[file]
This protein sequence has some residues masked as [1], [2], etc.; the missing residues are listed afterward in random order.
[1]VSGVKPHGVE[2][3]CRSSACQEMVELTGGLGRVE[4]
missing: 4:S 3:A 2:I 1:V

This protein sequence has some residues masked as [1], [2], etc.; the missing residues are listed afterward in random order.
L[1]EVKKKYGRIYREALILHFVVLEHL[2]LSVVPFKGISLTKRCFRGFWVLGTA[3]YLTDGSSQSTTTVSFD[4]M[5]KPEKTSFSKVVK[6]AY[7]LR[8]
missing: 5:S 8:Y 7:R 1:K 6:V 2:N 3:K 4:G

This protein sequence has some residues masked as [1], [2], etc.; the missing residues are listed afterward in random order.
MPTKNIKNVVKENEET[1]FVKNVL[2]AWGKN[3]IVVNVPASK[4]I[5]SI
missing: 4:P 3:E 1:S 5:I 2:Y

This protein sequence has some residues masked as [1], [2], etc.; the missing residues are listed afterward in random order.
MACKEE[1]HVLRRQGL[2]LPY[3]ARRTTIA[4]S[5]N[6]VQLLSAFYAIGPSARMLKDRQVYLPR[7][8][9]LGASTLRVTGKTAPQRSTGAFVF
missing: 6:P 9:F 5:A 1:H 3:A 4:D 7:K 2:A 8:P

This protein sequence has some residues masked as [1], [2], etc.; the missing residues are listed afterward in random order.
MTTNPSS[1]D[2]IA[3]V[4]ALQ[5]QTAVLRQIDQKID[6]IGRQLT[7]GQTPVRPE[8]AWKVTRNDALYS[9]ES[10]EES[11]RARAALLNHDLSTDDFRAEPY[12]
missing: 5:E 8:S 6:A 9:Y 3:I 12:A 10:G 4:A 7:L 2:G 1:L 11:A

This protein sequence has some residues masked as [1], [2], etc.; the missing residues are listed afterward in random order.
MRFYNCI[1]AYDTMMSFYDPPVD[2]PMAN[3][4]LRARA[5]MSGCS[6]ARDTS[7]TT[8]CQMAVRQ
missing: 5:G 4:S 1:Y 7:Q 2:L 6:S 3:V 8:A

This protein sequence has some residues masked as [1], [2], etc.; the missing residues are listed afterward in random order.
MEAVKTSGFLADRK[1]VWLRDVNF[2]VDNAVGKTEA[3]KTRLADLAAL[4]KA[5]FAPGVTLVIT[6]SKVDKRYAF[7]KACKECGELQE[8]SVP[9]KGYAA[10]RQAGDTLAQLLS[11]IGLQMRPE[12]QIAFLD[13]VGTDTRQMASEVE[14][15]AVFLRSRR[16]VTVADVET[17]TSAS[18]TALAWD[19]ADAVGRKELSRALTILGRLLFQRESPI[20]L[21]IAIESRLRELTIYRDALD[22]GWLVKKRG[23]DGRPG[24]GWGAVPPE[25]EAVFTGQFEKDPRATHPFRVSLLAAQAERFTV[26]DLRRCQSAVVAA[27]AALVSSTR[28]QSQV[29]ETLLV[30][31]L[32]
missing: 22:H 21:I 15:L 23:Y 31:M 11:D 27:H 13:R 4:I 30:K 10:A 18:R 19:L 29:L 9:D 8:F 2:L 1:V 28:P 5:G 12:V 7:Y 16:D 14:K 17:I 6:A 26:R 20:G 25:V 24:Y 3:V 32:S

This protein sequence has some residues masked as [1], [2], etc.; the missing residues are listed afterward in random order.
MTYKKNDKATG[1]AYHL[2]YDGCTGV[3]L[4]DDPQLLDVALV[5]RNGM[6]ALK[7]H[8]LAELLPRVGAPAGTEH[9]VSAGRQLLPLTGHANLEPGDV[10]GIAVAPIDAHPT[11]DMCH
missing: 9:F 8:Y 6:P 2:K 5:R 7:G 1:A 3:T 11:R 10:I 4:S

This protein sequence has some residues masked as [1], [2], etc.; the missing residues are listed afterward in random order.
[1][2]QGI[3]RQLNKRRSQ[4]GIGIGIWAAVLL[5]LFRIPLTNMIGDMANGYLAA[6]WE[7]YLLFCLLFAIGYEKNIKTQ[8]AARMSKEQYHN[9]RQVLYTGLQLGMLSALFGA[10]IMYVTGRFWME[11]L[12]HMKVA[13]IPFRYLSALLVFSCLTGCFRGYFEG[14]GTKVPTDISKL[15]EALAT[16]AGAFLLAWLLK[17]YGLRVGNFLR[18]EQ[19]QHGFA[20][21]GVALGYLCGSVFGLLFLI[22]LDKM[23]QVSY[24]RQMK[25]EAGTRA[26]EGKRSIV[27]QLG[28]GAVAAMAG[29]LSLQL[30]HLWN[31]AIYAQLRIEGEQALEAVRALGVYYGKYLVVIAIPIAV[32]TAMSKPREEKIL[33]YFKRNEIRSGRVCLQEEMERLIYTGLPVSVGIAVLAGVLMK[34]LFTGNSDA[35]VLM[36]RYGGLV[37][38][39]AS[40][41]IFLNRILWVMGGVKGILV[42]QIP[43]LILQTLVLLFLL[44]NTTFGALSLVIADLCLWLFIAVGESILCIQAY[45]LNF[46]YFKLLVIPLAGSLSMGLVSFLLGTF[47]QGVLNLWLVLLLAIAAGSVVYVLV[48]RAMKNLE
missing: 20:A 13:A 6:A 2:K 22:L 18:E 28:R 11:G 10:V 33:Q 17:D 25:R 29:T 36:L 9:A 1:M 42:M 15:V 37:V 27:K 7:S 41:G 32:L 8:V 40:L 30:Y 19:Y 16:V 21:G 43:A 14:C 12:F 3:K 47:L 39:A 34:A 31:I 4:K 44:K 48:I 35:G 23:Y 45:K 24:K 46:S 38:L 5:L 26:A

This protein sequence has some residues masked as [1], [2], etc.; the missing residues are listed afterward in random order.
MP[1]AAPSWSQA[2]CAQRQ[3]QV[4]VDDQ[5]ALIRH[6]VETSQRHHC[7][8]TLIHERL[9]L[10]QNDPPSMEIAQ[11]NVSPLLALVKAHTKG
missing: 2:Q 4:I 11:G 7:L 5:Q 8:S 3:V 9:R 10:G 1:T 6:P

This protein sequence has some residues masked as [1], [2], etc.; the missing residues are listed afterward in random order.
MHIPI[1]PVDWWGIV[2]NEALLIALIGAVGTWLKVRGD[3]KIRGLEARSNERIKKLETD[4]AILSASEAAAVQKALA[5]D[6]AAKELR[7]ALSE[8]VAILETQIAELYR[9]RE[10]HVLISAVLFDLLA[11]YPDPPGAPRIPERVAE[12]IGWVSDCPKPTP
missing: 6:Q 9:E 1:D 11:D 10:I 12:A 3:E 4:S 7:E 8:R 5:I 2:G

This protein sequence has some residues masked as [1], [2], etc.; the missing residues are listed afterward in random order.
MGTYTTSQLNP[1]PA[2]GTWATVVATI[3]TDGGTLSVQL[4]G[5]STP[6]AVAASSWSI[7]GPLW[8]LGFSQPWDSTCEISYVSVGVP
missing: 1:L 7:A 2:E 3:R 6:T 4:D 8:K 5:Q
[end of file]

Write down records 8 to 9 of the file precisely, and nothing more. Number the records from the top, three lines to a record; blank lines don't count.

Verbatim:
This protein sequence has some residues masked as [1], [2], etc.; the missing residues are listed afterward in random order.
MTYKKNDKATG[1]AYHL[2]YDGCTGV[3]L[4]DDPQLLDVALV[5]RNGM[6]ALK[7]H[8]LAELLPRVGAPAGTEH[9]VSAGRQLLPLTGHANLEPGDV[10]GIAVAPIDAHPT[11]DMCH
missing: 9:F 8:Y 6:P 2:K 5:R 7:G 1:A 3:T 11:R 10:I 4:S

This protein sequence has some residues masked as [1], [2], etc.; the missing residues are listed afterward in random order.
[1][2]QGI[3]RQLNKRRSQ[4]GIGIGIWAAVLL[5]LFRIPLTNMIGDMANGYLAA[6]WE[7]YLLFCLLFAIGYEKNIKTQ[8]AARMSKEQYHN[9]RQVLYTGLQLGMLSALFGA[10]IMYVTGRFWME[11]L[12]HMKVA[13]IPFRYLSALLVFSCLTGCFRGYFEG[14]GTKVPTDISKL[15]EALAT[16]AGAFLLAWLLK[17]YGLRVGNFLR[18]EQ[19]QHGFA[20][21]GVALGYLCGSVFGLLFLI[22]LDKM[23]QVSY[24]RQMK[25]EAGTRA[26]EGKRSIV[27]QLG[28]GAVAAMAG[29]LSLQL[30]HLWN[31]AIYAQLRIEGEQALEAVRALGVYYGKYLVVIAIPIAV[32]TAMSKPREEKIL[33]YFKRNEIRSGRVCLQEEMERLIYTGLPVSVGIAVLAGVLMK[34]LFTGNSDA[35]VLM[36]RYGGLV[37][38][39]AS[40][41]IFLNRILWVMGGVKGILV[42]QIP[43]LILQTLVLLFLL[44]NTTFGALSLVIADLCLWLFIAVGESILCIQAY[45]LNF[46]YFKLLVIPLAGSLSMGLVSFLLGTF[47]QGVLNLWLVLLLAIAAGSVVYVLV[48]RAMKNLE
missing: 20:A 13:A 6:A 2:K 22:L 18:E 28:R 11:G 10:V 33:Q 17:D 25:R 29:T 36:L 9:A 1:M 42:M 15:V 37:V 27:K 7:S 41:G 32:L 8:V 40:L 30:Y 19:Y 16:V 21:G 43:A 14:C 12:F 3:K 47:L 39:A 34:A 31:I 4:K 44:K 48:I 35:G 23:Y 45:K 24:K 46:S 38:L 5:L 26:A